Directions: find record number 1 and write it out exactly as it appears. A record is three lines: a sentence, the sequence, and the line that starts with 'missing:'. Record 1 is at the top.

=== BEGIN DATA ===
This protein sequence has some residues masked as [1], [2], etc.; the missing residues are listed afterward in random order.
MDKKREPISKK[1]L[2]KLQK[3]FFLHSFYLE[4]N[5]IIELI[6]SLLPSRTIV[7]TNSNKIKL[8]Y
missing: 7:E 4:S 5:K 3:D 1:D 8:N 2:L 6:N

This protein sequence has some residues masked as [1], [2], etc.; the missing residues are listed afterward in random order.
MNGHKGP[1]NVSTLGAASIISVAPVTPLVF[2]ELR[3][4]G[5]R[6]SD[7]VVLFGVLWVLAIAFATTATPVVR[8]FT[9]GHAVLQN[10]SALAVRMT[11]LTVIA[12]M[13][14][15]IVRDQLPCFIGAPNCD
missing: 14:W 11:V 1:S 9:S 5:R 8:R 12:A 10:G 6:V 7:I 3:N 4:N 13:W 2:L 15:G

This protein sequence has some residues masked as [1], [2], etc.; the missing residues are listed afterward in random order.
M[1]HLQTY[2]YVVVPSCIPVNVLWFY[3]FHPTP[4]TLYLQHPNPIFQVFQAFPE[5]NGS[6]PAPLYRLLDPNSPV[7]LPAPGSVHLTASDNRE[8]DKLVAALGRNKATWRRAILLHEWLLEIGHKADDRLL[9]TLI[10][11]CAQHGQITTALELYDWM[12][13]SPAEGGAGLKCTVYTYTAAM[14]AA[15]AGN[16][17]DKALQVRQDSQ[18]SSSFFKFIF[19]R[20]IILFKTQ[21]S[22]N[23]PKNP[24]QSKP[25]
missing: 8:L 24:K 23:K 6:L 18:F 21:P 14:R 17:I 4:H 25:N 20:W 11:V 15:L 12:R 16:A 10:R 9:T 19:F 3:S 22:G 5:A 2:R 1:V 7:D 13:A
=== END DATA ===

This protein sequence has some residues masked as [1], [2], etc.; the missing residues are listed afterward in random order.
MDKKREPISKK[1]L[2]KLQK[3]FFLHSFYLE[4]N[5]IIELI[6]SLLPSRTIV[7]TNSNKIKL[8]Y
missing: 7:E 4:S 5:K 3:D 1:D 8:N 2:L 6:N